It's Not the Size, but the Quality of Data That Counts

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It's Not the Size, but the Quality of Data That Counts
It's Not the Size, but the Quality of Data That Counts

The shiny objects, er, trends, that many marketers are obsessed with today are Big Data, cloud technologies, and social, Trillium Software SVP of Marketing Len DuBois pointed out during a recent conversation. And all for good reason. But sometimes big trends can overshadow more low-profile but equally important ones. Data quality, for example.

“One of the biggest, but often underplayed, trends is the shift in responsibility for data quality,” DuBois said. In most organizations IT often has oversight for data quality, as well as the tools to maintain it. Increasingly, however, data oversight is moving to the business side, which is often responsible for taking action on that data and is closer to what should be improved and how. And with today's technologies it's easier than ever for business users and analysts to do “self-service” data quality, he said.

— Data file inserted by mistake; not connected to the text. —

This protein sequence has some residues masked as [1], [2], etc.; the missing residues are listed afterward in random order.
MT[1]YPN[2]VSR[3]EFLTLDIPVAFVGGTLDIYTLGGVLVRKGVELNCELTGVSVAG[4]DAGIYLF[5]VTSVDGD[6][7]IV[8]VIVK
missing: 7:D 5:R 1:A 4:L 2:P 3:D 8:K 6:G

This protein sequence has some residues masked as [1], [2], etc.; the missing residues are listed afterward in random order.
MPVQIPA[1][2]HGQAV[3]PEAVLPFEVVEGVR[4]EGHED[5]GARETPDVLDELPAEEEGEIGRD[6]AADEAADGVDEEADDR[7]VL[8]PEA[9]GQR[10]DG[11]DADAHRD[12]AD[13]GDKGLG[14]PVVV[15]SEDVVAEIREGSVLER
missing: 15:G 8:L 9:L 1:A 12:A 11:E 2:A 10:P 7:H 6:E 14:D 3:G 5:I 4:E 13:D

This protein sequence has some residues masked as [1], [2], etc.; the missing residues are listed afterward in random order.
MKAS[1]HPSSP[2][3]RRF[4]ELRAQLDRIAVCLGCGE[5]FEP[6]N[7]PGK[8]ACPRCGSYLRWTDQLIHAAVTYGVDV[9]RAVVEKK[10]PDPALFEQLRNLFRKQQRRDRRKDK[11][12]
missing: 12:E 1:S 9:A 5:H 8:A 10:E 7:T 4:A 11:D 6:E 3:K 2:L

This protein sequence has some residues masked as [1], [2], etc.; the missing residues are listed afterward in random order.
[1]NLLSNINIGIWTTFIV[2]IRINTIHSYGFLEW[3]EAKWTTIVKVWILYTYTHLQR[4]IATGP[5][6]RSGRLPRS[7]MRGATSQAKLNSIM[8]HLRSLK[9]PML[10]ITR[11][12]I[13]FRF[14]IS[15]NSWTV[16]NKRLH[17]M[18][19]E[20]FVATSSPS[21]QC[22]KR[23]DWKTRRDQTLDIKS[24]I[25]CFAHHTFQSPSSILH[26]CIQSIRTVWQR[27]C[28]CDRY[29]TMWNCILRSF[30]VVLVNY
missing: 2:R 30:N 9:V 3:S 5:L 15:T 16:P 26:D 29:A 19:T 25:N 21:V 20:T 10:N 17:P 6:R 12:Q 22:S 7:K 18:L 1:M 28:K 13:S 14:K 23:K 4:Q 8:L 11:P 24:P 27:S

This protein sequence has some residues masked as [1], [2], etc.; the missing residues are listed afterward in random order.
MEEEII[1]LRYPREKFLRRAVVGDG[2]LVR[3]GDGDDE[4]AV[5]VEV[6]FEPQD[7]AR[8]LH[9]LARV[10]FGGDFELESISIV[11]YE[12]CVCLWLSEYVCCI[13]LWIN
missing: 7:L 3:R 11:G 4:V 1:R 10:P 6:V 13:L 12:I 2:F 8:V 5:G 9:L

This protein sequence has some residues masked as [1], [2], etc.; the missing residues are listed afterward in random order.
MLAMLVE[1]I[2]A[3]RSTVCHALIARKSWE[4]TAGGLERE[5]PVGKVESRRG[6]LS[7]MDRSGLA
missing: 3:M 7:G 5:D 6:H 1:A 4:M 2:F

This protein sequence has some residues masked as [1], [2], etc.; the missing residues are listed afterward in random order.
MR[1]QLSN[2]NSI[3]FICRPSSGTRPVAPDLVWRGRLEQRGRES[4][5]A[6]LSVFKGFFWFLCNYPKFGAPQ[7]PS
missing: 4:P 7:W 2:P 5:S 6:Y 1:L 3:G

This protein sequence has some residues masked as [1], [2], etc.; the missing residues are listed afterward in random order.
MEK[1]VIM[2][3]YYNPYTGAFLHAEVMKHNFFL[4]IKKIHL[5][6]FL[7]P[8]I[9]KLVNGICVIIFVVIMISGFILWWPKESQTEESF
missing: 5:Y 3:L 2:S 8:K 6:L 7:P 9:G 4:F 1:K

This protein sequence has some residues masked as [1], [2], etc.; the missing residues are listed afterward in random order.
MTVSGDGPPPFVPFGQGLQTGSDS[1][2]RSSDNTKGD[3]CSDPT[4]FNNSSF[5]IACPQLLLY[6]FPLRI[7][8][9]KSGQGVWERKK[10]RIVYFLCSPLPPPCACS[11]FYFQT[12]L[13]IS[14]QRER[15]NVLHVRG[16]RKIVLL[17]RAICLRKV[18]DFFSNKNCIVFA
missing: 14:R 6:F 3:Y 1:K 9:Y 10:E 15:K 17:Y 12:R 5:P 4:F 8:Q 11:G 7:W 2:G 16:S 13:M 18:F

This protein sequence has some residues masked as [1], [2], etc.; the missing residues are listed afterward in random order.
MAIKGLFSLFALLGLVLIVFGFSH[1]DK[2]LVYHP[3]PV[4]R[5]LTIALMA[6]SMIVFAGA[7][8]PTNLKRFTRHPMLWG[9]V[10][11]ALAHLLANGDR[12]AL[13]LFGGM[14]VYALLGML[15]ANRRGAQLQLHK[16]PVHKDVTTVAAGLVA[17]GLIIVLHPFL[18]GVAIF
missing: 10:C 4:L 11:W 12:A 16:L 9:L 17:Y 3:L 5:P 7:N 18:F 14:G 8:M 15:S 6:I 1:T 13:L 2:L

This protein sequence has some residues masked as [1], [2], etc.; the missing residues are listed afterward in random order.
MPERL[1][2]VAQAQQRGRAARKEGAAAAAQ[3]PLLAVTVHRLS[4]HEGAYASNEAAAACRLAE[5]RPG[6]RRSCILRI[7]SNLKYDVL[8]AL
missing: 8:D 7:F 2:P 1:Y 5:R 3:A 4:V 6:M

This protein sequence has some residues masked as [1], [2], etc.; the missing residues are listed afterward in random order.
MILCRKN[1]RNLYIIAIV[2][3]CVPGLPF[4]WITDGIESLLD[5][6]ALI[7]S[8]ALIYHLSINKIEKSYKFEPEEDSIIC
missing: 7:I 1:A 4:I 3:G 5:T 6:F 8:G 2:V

Additionally, DuBois said, IT often takes more time to respond to requests than what marketers want or expect because they need to move at an ever-faster pace. The enormous downsizing of many IT organizations has impacted this shift, as well.

When it comes to social data, the focus is on sentiment, not cleansing. “Creating a unified view, though, is growing in popularity,” he said. DuBois cited as an example a financial services company that used Facebook and its own online community to track customer sentiment on customer satisfaction and product acceptance. Instead of trying to change customers' opinions, the bank improved its products based on customers input. It also connects social data to CRM data where possible to create a more complete view of customers' and what they've said about the brand.

Access to unified, quality data like that of the bank, DuBois said, can open opportunities as big as the data itself.

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